Quote from OSUFan1
    Not mentally checked out as you say...Worked ER as a LPN at a small rural hospital and that is what I long for again..just thought i would give floor nursing a shot..probably picked the wrong floor..been there for about 7 months a total of 3 or 4 IV sticks,,did have a lady with a wound vac but we dont manage those (only in a emergency) they have a wound care team/dept that takes care of all wounds on the floor minus some small dressing changes...I had a coworker that did have a order to hang blood and I witnessed this procedure but she said after being there for two years herself that is only the second or third one she had to typically for our 12 shifts we usually do med passes, bathroom trips (because we are total care facility..No techs/pca's) and ted hose in the morning...if people are satisfied with this environment fine..but its just not for me.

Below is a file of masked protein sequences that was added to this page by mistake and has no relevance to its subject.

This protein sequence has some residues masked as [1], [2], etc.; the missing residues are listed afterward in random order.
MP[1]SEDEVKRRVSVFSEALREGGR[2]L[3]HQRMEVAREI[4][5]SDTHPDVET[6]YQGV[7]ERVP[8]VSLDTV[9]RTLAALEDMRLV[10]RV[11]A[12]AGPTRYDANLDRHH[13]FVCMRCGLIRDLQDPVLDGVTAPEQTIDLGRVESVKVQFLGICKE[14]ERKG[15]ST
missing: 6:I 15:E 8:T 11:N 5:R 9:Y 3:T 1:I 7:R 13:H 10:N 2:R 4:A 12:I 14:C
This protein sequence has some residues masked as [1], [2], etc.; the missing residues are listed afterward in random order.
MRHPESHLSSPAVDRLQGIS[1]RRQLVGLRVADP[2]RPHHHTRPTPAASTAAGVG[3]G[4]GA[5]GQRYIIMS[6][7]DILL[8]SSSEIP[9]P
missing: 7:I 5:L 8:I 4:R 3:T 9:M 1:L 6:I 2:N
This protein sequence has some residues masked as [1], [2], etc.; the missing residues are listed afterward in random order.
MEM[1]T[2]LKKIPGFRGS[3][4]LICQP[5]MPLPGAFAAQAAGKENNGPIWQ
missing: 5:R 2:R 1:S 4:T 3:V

Sounds like you just ended up at a BORING rehab.

  • 0

    You just have to make sure that you Y-site carefully. If you Have your heparin line directly to the patient and y-site a med into that line that runs at 300/hr you're essentially blousing the patient with heparin content of the y-site to the tip of the iv access. Just rearrange your lines so they make sense.

  • 1